We Cannot Allow This Awful Idea For Airport Design to Become Real

We Cannot Allow This Awful Idea For Airport Design to Become Real

Airports and cities don’t get along for a few specific reasons — namely, air pollution, noise pollution and plain old risk. As such, some designers think that a future of increased urban density could be an opportunity to mix things up. This concept for a new airport in downtown Stockholm is simply mixed up.

An architecture graduate student in London recently proposed a plan called Stockholm City Airport (or Airport City). The design would sends short-length runways directly in between office buildings in Sweden’s capital. There would also be small terminals and distributed baggage claims designed to make the infrastructure that feeds the airport relatively unobtrusive. That is, if you can overlook the hideous high-rise tarmac and massive jetliners cruising through city streets.

We get it: it sucks to drive three hours from urban centres to catch a flight. However, building an airport in an urban center is a terrible, horrible, no good, very bad idea. Just imagine how loud it would be to have aeroplanes taking off and landing in the middle of the city. Then you’ve got the exhaust fumes flowing down onto the footpaths, with a stray trickle of jet fuel here and there. Then what happens when a plane needs to make an emergency landing or — God forbid — misses the runway?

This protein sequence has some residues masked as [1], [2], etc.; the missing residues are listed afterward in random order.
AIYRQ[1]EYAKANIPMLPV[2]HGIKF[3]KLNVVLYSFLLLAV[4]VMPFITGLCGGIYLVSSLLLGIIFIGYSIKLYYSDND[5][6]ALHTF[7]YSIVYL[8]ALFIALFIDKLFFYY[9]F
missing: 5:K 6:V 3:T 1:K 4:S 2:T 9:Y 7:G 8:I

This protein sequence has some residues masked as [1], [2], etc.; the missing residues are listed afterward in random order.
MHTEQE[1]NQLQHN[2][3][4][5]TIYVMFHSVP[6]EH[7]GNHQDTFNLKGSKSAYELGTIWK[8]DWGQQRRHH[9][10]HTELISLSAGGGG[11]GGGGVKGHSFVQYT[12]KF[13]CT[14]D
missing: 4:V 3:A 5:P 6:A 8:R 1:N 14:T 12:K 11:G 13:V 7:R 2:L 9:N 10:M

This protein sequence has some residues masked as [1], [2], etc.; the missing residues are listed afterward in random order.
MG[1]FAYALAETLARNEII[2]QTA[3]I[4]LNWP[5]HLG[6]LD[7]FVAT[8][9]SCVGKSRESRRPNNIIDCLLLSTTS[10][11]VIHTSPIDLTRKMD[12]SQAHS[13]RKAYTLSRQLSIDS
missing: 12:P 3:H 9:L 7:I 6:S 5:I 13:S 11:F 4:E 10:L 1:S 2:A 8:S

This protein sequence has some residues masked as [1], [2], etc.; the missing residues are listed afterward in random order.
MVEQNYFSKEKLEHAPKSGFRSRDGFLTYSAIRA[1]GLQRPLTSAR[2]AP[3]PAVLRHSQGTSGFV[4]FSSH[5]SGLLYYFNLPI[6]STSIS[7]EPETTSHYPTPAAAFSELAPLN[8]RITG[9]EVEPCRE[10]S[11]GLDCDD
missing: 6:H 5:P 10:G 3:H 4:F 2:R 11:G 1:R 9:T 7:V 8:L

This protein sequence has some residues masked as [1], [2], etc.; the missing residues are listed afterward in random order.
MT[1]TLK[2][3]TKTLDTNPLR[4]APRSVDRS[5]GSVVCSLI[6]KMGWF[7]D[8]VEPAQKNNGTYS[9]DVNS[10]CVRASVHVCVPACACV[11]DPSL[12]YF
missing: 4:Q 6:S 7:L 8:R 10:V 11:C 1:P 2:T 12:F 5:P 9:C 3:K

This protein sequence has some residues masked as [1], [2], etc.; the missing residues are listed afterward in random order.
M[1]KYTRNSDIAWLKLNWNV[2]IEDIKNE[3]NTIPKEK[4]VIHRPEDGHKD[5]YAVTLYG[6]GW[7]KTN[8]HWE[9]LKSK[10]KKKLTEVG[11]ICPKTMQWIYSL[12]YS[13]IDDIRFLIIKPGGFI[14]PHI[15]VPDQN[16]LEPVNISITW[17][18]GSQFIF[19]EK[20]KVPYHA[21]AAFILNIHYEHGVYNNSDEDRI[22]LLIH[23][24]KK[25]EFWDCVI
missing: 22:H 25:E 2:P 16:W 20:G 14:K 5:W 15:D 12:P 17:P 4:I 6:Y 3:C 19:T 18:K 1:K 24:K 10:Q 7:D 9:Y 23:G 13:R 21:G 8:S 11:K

The designer doesn’t seem to give an explanation as to how they plan to mediate air or noise pollution — not to mention how pedestrians or cyclists would deal with the incredible wind power generated by takeoff — or really how it would affect traffic in the city.

But then, the whole idea behind the project was, according to Dezeen, to look at how a “utopian dream” could be implemented in reality. In fact, there’s a very long history of engineers and architects imagining airports in cities, from a circular urban runway from 1919 to a tower-elevated landing area for future aircraft from 1957. As history has taught us, though, utopias tend not to work out. Especially when aeroplanes are involved.


Pictures: Bartlett School of Architecture